When a component breaks, it is critical to get a new part or have it fixed immediately, to avoid machine downtime and costs. That’s why most users of hydraulic and pneumatic technologies tend to use remanufacturing services to get their machines up and running — it’s easy to get a new part within just 24 hours if you work with a good remanufacturer you know and trust.

Members of the industry offer these tips when it comes to finding the right remanufacturing service:

Todd McIntyre, Eaton-ReMan Division: When looking to buy reman, we encourage people to consider the quality of the product they are using. Using genuine remanufactured parts directly from the original manufacturer is the best way to ensure the pump will perform to the same level as the new pump. Speed and delivery is always a very important aspect of any aftermarket product as well. When a machine is down, you don't always have to wait for a part. So availability and consistency of delivery is key.

Pat Callahan, Weber Hydraulics: Picking a reliable repair facility is critical for anyone looking to have a piece of equipment repaired. Some of the questions to ask before selecting a repair house include:

  • Do they have the equipment to do the repair that I need?
  • Are their technicians qualified to do the repair that I need?
  • How long have they been in business?
  • What is their reputation in the industry?
  • What is their warranty?
  • Do they have qualified people to help with installation if necessary?

Mel Maynard, Bosch Rexroth Corp., Service Business Development: If I were a Rexroth customer, and as I would in my personal life, I always seek out the most qualified, giving me the confidence that I can put the product back into service and expect it to run as new.

Important aspects to look for include:

  • A properly designed test that stands to meet the specific test protocol
  • Specially designed support tools for proper measurement and assembly procedures, and
  • Shop equipment such as parts, washers, lapping machines and tables, cleaning tables for contamination removal, to mention just a few.

Doug Hanson, Hanson Hydraulics Ltd., and Paddison Heavy Industries Ltd.: Finding a shop that you can trust could be a challenge. Go in and talk to the foreman. If he gives you a used car salesman feeling, it might not be good.

Cleanliness in a shop is critical. If there is dirt on the floor, or worse, on the workbench, then there is going to be dirt in your component. If you’re having a piston pump or motor rebuilt, ask to see their lapping table. If they don’t have one, they have no business rebuilding your pump. A shop that can run your component up on a test stand should get preference.

If it looks like a shady outfit that might not be there to honor a warranty claim next month, keep looking. Don’t be afraid to ask for a customer name that will give them a reference. Just to keep them honest, request that all parts that are replaced are returned to you with the repaired unit.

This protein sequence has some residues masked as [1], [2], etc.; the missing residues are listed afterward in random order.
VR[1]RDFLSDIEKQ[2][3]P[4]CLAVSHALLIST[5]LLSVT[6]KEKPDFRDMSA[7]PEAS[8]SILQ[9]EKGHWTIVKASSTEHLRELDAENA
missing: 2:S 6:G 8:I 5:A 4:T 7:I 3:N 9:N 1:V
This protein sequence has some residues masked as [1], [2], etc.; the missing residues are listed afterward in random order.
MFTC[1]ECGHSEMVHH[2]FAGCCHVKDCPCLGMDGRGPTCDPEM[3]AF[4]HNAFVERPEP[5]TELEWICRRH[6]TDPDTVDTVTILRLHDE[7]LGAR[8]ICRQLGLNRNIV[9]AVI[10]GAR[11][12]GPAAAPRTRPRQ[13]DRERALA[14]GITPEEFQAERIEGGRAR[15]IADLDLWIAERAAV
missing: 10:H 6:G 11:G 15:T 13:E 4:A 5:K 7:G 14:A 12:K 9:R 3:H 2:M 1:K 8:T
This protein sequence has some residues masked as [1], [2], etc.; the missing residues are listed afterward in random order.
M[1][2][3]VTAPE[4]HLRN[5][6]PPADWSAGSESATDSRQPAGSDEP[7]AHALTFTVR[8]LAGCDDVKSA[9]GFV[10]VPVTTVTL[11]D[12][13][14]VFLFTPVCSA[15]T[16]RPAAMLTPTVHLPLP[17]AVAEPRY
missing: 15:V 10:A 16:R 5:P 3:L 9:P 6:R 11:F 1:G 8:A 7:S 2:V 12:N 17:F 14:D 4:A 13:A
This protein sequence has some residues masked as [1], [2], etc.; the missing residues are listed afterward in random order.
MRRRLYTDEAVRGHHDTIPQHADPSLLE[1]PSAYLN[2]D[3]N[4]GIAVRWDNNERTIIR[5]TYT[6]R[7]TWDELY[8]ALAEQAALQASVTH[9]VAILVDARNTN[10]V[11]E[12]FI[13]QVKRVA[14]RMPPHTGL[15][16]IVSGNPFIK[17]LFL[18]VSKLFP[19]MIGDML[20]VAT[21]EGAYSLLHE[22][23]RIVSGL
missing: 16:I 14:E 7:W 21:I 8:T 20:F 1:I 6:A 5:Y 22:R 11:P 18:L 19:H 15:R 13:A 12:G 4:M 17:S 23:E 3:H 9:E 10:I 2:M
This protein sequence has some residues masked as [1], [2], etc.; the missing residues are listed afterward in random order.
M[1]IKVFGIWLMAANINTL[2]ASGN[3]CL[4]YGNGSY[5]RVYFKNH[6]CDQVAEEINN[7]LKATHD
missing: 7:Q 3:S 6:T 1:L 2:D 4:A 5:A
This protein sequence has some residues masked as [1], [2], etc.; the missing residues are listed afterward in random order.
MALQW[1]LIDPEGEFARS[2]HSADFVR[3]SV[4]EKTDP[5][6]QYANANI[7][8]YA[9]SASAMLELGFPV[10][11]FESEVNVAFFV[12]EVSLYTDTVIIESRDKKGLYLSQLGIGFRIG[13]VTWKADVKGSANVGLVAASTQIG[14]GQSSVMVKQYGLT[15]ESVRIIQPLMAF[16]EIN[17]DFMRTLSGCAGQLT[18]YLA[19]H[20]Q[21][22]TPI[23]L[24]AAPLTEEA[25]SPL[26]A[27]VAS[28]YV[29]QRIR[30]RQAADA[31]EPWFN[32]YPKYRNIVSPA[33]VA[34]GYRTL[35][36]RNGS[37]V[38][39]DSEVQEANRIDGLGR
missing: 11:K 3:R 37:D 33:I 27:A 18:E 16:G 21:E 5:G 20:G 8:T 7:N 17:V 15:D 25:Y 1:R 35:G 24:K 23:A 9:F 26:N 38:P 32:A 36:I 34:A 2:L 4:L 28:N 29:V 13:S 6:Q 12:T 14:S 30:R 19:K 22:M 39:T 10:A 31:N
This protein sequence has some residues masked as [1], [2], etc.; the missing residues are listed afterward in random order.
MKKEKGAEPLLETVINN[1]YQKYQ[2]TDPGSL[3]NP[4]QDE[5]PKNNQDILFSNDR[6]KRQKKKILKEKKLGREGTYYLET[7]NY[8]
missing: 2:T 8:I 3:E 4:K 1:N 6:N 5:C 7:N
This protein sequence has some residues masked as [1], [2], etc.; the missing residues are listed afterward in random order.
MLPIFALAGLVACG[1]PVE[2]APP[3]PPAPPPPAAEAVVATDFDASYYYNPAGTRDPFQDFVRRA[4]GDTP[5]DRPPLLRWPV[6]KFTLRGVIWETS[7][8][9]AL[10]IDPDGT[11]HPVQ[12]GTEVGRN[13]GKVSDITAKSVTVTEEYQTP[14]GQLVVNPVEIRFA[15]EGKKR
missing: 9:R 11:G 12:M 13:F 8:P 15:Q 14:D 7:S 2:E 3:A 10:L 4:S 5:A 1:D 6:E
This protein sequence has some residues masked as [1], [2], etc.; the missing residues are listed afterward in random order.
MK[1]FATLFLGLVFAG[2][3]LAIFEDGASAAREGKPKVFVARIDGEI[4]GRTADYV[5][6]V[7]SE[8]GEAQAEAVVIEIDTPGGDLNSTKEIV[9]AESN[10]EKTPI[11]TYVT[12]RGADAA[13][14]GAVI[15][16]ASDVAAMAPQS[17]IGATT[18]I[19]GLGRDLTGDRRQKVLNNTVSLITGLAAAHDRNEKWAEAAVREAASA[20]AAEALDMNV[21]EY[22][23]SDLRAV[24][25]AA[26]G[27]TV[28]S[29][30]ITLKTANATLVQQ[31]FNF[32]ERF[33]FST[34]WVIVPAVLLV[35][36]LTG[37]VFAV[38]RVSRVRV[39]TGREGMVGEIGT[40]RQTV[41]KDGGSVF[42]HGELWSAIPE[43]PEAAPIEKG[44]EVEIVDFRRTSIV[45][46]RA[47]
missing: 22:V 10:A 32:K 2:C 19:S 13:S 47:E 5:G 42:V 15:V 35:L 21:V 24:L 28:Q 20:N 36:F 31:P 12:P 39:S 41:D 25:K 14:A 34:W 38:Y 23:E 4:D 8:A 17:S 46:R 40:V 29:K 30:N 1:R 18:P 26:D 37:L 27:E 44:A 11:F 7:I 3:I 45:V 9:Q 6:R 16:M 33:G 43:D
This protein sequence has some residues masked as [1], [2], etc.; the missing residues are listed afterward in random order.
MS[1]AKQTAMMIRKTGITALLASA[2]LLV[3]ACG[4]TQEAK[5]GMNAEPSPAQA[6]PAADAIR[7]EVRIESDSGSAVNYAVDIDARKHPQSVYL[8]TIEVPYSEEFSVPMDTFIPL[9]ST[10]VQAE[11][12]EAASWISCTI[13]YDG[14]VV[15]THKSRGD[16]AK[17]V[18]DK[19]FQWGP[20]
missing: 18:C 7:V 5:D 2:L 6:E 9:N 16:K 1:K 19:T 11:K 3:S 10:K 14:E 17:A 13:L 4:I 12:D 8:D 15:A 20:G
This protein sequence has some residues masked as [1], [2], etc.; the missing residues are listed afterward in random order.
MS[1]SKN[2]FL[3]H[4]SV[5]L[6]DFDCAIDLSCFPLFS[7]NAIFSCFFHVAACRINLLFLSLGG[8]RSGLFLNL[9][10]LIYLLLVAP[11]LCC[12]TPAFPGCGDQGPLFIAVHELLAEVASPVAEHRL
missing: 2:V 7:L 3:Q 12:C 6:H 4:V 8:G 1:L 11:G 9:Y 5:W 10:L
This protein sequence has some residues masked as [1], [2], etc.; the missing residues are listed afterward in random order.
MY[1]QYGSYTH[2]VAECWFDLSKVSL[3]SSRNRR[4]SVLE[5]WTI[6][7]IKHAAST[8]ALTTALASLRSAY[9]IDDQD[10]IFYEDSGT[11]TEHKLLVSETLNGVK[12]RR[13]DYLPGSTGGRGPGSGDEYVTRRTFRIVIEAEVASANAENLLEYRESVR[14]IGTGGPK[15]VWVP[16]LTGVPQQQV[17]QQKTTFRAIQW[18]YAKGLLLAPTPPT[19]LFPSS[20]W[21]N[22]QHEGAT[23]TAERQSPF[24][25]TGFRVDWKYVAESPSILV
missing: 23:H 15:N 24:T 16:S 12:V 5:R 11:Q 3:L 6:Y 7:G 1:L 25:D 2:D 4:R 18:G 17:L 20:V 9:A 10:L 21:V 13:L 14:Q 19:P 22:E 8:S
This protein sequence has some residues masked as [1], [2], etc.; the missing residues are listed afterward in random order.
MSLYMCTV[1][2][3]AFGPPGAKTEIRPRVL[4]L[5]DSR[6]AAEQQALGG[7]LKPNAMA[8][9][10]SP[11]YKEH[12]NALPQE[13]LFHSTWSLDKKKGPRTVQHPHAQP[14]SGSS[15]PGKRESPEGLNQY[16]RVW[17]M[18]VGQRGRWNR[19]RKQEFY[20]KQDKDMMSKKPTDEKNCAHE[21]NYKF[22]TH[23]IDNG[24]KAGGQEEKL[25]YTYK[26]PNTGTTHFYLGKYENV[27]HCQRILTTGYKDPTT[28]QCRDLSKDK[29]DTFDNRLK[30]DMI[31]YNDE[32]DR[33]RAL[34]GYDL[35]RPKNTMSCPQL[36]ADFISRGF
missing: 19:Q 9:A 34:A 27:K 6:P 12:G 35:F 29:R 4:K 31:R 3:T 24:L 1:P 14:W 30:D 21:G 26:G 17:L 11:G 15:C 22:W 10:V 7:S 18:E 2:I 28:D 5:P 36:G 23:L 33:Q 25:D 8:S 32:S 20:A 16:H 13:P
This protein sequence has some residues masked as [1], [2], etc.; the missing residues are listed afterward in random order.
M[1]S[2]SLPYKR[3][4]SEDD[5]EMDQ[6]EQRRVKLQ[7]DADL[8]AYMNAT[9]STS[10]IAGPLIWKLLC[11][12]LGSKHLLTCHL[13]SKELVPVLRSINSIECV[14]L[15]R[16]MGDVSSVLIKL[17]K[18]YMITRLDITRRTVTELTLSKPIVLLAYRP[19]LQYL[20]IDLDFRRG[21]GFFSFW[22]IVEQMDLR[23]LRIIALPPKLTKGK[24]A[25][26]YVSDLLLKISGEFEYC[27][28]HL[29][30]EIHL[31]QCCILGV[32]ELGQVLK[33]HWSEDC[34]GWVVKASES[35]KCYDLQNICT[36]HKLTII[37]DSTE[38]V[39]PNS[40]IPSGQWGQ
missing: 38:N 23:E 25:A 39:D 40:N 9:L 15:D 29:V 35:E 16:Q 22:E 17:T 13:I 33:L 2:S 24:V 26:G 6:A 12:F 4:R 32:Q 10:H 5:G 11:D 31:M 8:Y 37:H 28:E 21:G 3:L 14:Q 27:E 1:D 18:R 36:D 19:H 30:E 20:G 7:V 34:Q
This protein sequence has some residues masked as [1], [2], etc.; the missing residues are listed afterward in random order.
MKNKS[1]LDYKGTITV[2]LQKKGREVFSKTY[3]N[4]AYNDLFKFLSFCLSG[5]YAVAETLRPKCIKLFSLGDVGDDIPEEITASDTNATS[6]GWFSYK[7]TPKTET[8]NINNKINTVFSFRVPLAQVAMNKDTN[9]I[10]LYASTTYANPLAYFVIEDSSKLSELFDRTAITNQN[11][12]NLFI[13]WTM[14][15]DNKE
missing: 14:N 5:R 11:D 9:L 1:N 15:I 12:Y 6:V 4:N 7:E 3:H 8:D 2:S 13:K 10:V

Wick Harwick, Western FluiDyne: In looking for a remanufacturing house, there are several key issues to look for:

  • Customer service that is knowledgeable and can answer questions and decode the part number correctly and completely.
  • Technical customer service to assist with questions on commissioning, start-up, and adjustments.
  • A shop that is experienced with the specific brand and the eccentricities of building these exact pumps or motors.
  • A shop that uses a combination of remanufactured parts and high quality aftermarket. Some parts (like the swivel connection between pistons and shoes) can never really be remanufactured properly. In these situations, aftermarket piston assemblies provide lower cost and longer in service component life. A high-quality remanufacturing house use a combination of new and re-surfaced components.
  • A shop should have in-house grinding, lapping, machining, and reverse engineering functionality. Remanufacture of larger older components often requires a mixture of skills to bring the pump back to original operating condition.
  • A shop with high horsepower and full flow test stand with oil cleanliness specifications on the test fluid. Test stands see very high ingression rates for debris as each pump tested flushes assembly debris into the fluid. Planning and care is needed to keep test stand fluids clean and proper for hydraulic applications.
  • A company that has the confidence and reputation to provide a 2-year warranty for it remanufactured products.
  • An ISO 9001:2000 (or other) internationally accredited shop to ensure that engineering, manufacturing, and quality procedures are in place to ensure consistent quality and availability
  • A company with a history of success and a reputation for quality in the industry. A company’s web site is often the best way to check out and understand the capabilities of an individual remanufacturing operation to see if they are the right place for you to place your trust.

Make contact

• Mel Maynard, Bosch Rexroth Corp., Service Business Development, Fountain Inn, S.C., (864) 237-1801, www.boschrexroth-us.com
• Todd McIntyre, Eaton-ReMan Division, Eden Prairie, Minn., (952) 937-7288, www.eaton.com
• Doug Hanson, Hanson Hydraulics Ltd., and Paddison Heavy Industries Ltd., British Columbia, (250) 803-2124
• Pat Callahan, Weber Hydraulics, Darien Center, N.Y., (585) 547-9931, www.callahanmc.com
• Wick Harwick, Western FluiDyne, Fraser, Mich., (586) 296-7200, www.westernfluidyne.com